PUBLISHED : Thursday, 17 March, 2011, 12:00am
UPDATED : Thursday, 17 March, 2011, 12:00am

Starring: Scoot McNairy, Whitney Able
Director: Gareth Edwards
Category: IIA (English and Spanish)

After title cards which explain, in the film's parallel universe, how northern Mexico has become an 'infected zone' filled with alien life forms, Monsters begins with a sequence shot in night vision and seen from the point of view of a member of a US platoon. Driving through deserted streets, a soldier off-screen begins to hum a melody. 'Everybody needs a theme song,' his friend cheerily quips - before some gigantic thing emerges from the dark, flips everything over, and condemns the video-feed to darkness.

This three-minute opening salvo contains the key which allows for a proper understanding of Monsters - but it has nothing to do with the grainy camerawork (this is not Cloverfield) or the deadly intervention of menacing, destructive other-worldly beings (this is hardly an aliens-bring-Armageddon flick, as the literal interpretation of the film's title might suggest).

Rather, it's the tune which gives the game away. By having the soldier humming Ride of the Valkyries - the tune which famously soundtracks a US helicopter's decimation of Vietnamese villages in Apocalypse Now - director Gareth Edwards intimates his film's true colours as more an heir to Francis Ford Coppola's piece. Just as Coppola's piece uses the cover of a Vietnam War epic to reinterpret Joseph Conrad's psychological journey into the heart of human darkness, Monsters deploys sci-fi tropes to explore both the mental state of the film's two fragile protagonists and the sociopolitical circumstances which probably account for their psyche.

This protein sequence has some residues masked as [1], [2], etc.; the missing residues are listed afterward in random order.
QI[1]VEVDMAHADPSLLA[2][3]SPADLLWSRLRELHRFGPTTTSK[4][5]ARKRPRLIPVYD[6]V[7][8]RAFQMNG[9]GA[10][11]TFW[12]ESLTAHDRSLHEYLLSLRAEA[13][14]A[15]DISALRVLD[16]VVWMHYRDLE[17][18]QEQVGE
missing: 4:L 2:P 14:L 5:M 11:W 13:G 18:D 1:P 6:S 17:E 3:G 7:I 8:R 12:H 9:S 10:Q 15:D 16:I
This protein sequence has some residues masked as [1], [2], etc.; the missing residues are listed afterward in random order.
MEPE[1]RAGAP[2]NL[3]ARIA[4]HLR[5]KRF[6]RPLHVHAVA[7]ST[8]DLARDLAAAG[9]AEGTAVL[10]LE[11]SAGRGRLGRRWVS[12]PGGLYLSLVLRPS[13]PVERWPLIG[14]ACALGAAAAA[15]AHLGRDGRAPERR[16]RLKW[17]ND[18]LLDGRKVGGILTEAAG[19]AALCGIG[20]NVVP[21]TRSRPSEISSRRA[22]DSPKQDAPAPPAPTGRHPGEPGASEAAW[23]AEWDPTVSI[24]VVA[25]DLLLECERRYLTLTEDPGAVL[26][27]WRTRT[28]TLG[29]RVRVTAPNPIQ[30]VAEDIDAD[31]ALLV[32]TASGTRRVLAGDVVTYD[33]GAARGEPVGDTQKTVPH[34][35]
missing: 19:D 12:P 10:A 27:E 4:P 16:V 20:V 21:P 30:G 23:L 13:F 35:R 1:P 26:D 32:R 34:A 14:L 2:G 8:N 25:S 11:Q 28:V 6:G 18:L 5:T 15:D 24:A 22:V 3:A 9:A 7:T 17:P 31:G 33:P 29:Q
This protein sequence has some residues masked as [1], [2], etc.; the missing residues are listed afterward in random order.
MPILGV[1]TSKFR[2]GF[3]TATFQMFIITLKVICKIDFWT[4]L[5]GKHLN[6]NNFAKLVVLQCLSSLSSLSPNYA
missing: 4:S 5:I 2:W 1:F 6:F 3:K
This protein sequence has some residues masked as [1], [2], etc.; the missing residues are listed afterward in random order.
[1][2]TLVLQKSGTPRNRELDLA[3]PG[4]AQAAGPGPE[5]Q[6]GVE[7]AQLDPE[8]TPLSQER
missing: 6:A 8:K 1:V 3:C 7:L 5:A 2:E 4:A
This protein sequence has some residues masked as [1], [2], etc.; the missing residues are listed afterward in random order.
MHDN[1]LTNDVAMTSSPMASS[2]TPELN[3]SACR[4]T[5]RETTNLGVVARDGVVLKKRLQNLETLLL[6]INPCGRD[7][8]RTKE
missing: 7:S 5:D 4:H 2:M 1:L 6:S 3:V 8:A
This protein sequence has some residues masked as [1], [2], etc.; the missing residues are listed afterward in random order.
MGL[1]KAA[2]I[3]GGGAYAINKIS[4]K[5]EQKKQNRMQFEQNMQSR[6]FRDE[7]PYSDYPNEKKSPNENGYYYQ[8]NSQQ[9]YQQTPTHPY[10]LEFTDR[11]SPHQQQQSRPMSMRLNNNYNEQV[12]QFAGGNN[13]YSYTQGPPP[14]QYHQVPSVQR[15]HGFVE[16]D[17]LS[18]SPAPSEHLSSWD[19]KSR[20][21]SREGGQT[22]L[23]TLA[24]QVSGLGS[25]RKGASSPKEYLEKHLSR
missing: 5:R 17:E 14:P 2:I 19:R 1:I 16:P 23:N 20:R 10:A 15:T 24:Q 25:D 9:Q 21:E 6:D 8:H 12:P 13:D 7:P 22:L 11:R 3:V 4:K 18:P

Not that Monsters can rival Apocalypse Now in its intensity and scope - but there's just so much Edwards probably could have done with a US$500,000 budget and a seven-strong crew he led for three weeks on location shooting across Central America and Texas. Edwards' skills are instead showcased by employing wit and inventiveness to compensate for this lack of resources, as he drives his road movie with just enough visual panache and, more importantly, sharp allegories.

Lost in Mexico are Andrew (Scoot McNairy), a cynical journalist trying to take photographs of alien-ravaged carcasses, and Sam (Whitney Able), Andrew's employer's seemingly spoiled brat of a daughter whose holiday was cut short by an impending confrontation between the US and the extra-terrestrials. Unable to return home by air or sea, the pair are forced to cross the 'infected zone' to reach the US.

Rather than a straightforward alien thriller, Monsters is more a piece of human drama, as Andrew and Sam look into themselves and at each other for comfort and insight. What hovers above in the sky and lurks in the forest serves as a backdrop for the evolution of their relationship. It's a mood piece more than anything else, and the absence of full-fledged characterisation and bombastic alien attacks are just small blots in what is essentially an engaging film.

Monsters opens today